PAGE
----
L.A. Freeway

Album: Jerry Jeff Walker (1972)


  • This song was written by Jerry Jeff Walker's fellow Texan songwriter, Guy Clark, who released his own version in 1975. It was a fitting song for Walker, who had recently left New York for Austin, where he would make his home. Clark wrote the song after a falling out with his landlord in Los Angeles, which prompted his move to Nashville. The song did well on FM radio and helped establish Clark as a songwriter. He went on to write songs that were recorded many artists, including Johnny Cash, Vince Gill and Jimmy Buffett.
  • When we spoke with Clark in 2011, it was clear that his stance on Los Angeles hadn't changed. "I'm glad I'm not there, for sure," said Clark. "I mean, who would choose that? It's just too maddening for my taste." (Here's our full interview with Guy Clark)
  • Steve Earle covered this song on GUY, his 2019 tribute album to his longtime friend Guy Clark. He told The Boot that though he heard the Jerry Jeff Walker's version of "LA Freeway" first, the arrangement for his cover is "note for note" the way Guy Clark played his version. "And I know how he played it, because I sat across the room from him watching him play it," Earle added.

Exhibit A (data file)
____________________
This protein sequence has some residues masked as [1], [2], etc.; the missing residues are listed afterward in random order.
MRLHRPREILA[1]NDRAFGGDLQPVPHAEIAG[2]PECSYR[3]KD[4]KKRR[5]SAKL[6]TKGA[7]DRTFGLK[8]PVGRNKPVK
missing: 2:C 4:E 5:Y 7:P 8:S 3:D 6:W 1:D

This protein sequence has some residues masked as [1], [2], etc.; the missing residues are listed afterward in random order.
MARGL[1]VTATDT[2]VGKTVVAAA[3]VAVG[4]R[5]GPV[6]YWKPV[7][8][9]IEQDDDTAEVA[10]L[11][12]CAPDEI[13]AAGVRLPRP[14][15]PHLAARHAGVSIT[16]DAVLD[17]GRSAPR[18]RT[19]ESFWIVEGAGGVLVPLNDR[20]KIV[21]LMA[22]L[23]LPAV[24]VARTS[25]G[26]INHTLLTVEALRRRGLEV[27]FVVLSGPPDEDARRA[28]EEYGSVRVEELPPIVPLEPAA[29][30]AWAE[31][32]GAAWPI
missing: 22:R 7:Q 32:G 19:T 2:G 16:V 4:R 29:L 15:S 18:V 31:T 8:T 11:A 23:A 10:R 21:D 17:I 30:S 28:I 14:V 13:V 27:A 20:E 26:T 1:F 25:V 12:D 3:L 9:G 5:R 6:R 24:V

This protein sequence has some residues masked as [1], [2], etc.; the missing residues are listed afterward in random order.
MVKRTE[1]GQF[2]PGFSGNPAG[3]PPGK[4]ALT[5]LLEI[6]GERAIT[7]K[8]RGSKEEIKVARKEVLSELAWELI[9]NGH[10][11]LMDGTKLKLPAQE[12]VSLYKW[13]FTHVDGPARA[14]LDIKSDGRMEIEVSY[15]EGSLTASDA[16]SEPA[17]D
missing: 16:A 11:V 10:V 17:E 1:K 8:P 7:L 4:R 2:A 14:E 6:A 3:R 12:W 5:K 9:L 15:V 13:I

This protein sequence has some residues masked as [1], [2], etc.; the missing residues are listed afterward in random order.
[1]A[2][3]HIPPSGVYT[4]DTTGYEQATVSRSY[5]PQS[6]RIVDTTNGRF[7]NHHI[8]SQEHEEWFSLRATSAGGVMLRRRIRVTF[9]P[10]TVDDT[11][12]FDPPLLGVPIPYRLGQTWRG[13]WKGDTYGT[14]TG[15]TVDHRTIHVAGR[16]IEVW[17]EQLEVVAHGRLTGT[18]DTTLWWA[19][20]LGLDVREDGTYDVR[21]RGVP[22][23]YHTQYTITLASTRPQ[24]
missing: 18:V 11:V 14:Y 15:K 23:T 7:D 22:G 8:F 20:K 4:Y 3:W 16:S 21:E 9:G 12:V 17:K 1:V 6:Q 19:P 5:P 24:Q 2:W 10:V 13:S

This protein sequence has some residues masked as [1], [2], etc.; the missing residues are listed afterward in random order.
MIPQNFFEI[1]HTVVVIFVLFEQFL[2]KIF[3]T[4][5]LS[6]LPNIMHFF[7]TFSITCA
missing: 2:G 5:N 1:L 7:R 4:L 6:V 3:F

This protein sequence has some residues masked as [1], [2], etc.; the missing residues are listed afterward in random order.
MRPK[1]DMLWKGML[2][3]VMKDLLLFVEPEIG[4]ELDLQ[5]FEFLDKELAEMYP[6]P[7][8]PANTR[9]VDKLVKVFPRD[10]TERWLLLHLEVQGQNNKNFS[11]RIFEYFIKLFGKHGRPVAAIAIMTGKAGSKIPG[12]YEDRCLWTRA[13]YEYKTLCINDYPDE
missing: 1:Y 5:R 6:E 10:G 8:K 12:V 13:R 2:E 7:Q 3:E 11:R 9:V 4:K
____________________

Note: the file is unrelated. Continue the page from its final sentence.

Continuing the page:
• The song finds Clark reflecting on his unsatisfactory time on the West Coast, when he rubbed shoulders with the likes of 6-feet-11-inch bass player Skinny Dennis.

    Here's to you old skinny Dennis
    Only one I think I will miss
    I can hear your Bassman singin'
    Sweet and low like a gift your bringin

    Skinny Dennis died young from heart failure not long after "L.A. Freeway" was written. Steve Earle told The Sun a story that Guy Clark told him about the hard-living bassist.

    A drunk Dennis once decided to throw himself out of the singer-songwriter's car and Guy's wife Susanna was between him and the door. He almost pushed her out in the process. "So Guy pulled him back in, drove him home, then never spoke to him again. Everybody was crying when Dennis died but Guy just sat there for a long time, real quiet, and finally he said, 'I don't care, I'm still mad at him!'"


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